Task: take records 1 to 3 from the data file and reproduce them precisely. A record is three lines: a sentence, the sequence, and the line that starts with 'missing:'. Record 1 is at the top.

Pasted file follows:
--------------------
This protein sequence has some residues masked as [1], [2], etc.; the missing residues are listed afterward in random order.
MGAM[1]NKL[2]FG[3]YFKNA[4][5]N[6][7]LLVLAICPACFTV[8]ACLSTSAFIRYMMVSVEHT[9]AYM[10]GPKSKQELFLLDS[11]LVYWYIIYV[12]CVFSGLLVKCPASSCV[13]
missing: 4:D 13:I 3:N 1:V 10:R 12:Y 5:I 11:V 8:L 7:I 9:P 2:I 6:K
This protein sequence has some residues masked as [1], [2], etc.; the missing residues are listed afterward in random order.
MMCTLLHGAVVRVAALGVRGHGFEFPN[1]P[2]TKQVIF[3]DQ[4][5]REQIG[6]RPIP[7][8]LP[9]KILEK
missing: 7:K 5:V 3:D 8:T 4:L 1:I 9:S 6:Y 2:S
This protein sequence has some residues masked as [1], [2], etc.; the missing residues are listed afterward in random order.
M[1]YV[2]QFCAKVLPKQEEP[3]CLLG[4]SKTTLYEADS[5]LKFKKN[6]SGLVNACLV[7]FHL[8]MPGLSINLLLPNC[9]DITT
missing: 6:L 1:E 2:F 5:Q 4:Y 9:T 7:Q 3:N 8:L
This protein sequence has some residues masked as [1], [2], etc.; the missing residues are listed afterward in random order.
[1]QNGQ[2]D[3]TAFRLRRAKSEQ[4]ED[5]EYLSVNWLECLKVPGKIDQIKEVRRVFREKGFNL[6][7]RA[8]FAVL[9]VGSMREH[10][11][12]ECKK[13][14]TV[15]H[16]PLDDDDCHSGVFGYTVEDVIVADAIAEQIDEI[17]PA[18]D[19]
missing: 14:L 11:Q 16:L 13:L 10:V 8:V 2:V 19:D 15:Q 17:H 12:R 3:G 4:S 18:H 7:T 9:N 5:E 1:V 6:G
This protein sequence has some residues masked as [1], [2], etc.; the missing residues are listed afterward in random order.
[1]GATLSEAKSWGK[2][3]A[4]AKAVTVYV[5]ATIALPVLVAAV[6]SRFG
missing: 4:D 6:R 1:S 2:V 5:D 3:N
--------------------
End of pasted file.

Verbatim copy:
This protein sequence has some residues masked as [1], [2], etc.; the missing residues are listed afterward in random order.
MGAM[1]NKL[2]FG[3]YFKNA[4][5]N[6][7]LLVLAICPACFTV[8]ACLSTSAFIRYMMVSVEHT[9]AYM[10]GPKSKQELFLLDS[11]LVYWYIIYV[12]CVFSGLLVKCPASSCV[13]
missing: 4:D 13:I 3:N 1:V 10:R 12:Y 5:I 11:V 8:L 7:I 9:P 2:I 6:K
This protein sequence has some residues masked as [1], [2], etc.; the missing residues are listed afterward in random order.
MMCTLLHGAVVRVAALGVRGHGFEFPN[1]P[2]TKQVIF[3]DQ[4][5]REQIG[6]RPIP[7][8]LP[9]KILEK
missing: 7:K 5:V 3:D 8:T 4:L 1:I 9:S 6:Y 2:S
This protein sequence has some residues masked as [1], [2], etc.; the missing residues are listed afterward in random order.
M[1]YV[2]QFCAKVLPKQEEP[3]CLLG[4]SKTTLYEADS[5]LKFKKN[6]SGLVNACLV[7]FHL[8]MPGLSINLLLPNC[9]DITT
missing: 6:L 1:E 2:F 5:Q 4:Y 9:T 7:Q 3:N 8:L